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because educated women refused to allow they're sons to fight in theal bonn. you have a less educated mother here. single parent in the difficult system. the higher education a women has the more likely her son is to go on with education rather than getting into violence and drugs and certainly she won't condone her son getting into a gang or drugs. i've sometimes been criticized for that because they say all the 911 hijackers were educated and had university degrees and that certainly is true. but nobody botherd to check they're mothers and nearly all of them were i late rate an illiterate. exciting news and then i have to unfortunately talk to you about negative news. i've been in perhaps 120 cities over the past 14 months talking to maybe 50,000 people and i ask this question most places i go and i'll ask you today. how many of you are aware of the fact in afghanistan today, there's 5 point 2 million children going to school and 1 point 8 million of those are female and in 2000 there was only 8 hundred 6,000 kids in school. how many of you know that fact? one, two, you? s
's- ways to fight tear riz m with education but i said i do this to promote peace and i started 8 years before 911 and this is about promoting peace through education. i've worked afghanistan and pakistan many years and i said we need to have a tribal council. i went to manhattan in the fall of 2005 and the big boss of the whole group, nancy shepherd and carlin coburn in publicity. we met in a little room and i stated my case and they said, this is your first book so you need to listen to a few things here. first of all only 12 percent of nonfiction books make a profit and 2/3 are pre chosen by the publisher. we'd like to put our marketing arm behind us but your having to fight tear riz m to this. since i grew up in africa and worked pakistan for many years you never settle a deal without driving a hard bargain so i said if the hard cover doesn't do well, i'd like the subtitle changed later on for the paper back. julia and our other board relently pounded away month after month. i was in pakistan of december of 2006 and there was a new editor on the book and they said they decided to c
year from elsewhere to kick their education here and who may want to stay here and have jobs here, we should make that easier for them. it is a big debate around a lot of issues. we look forward to working with the administration and congress on that. >> the states have had different reactions to health care reform. some are in the process of forming their own insurance exchanges. other states are leaving it up to the federal government. he proudly each have different perspectives on it. is health reform going to work in 2014 given the responses on the state level to it? >> i know we each address it. i will start. devastates are taking a different approach. one has to do -- different states are taking a different approach. in delaware, we decided to to a state federal partnership after a significant concentration -- consultation. number two, the issue was do we expand medicaid. this was an issue of math. we believe it is a good lesson for us to make sure more people covered through this expansion while at the same time, the federal reimbursement for medicaid increases. number three, t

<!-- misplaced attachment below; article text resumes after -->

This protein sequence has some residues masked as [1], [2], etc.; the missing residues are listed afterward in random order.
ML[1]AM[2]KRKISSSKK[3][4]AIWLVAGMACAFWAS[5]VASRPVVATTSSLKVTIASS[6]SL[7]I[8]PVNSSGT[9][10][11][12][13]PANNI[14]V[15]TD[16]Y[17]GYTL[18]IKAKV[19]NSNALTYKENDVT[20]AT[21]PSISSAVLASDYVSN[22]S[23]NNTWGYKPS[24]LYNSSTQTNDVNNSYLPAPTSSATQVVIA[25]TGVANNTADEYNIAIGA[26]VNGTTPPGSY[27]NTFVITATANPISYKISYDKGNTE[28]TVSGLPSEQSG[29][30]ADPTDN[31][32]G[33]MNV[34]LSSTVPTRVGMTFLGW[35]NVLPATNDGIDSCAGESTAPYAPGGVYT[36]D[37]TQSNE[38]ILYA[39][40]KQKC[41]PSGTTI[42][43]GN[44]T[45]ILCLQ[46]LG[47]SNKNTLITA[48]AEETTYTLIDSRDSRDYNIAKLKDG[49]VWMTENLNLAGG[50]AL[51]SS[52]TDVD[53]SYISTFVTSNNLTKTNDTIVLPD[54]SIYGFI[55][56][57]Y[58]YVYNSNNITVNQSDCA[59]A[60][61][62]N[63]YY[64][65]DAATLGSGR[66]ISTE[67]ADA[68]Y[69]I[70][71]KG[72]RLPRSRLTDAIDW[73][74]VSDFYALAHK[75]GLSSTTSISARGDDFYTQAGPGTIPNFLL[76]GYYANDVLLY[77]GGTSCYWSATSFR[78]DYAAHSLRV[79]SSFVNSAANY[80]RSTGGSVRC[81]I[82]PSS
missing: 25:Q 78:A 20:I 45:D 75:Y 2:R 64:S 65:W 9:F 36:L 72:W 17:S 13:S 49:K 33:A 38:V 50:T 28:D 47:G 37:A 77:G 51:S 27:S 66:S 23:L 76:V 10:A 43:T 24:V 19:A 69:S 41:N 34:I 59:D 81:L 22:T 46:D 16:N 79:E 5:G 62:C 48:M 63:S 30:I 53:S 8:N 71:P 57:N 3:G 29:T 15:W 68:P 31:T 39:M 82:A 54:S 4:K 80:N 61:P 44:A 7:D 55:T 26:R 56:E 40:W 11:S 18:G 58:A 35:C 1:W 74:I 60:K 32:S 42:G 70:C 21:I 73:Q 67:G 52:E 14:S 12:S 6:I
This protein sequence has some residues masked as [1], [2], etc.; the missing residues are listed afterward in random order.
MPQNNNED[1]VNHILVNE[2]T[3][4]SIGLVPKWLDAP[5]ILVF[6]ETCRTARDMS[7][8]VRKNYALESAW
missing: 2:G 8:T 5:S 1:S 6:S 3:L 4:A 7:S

telling to your member of congress. >> two other things. on the department of education side think they will work on the mess, and hope we do a better job with the servicers reining in the problems. it is important that they have it is important that they have been hearing about this problem so much. that is one thing that does not require congressional action. another thing is the consumer financial protection bureau is sort of the new game in town as far as this goes. people do not think of them as a federal student loan side, they primarily have jurisdiction over private student loans. there will be quite active, talking about some of the predatory practices, but even on the federal student loan side the consumer financial protection bureau has jurisdiction over debt collectors and some of the servicers. it is not the biggest picture issues we have been talking about so much, but on the ground for people right now who have already borrowed, clients like mine having the existing programs that work well, it is incredibly important. hopefully a lot is going to happen in that area.
, education, and leadership. our president is one of the co-chairs of the council. it is my great pleasure to introduce him this evening. he is a scholar, advocate, and a true friend of afghanistan. pls -- [applause] >> thank you very much for that introduction and your work as vice chair of the u.s. afghan women's council. i wish to thank the members from the delegation from afghanistan, u.s. afghan women's council and all of our guests from around the world for joining us this evening. it is a privilege to welcome back to georgetown the president of afghanistan hamid karzai. we look forward to hearing his remark on afghanistan beyond 2014, a perspective on afghan-u.s. relations. 2014 will be an historic year for afghanistan as it will witness elections across the country and the end of u.s. and isaf combat operations. as president obama, secretary of state clinton and many of this room have emphasized this transition provides us with the opportunity for diplomatic and cultural relations between our peoples. at georgetown, we are proud to be a part of this critical work notably through th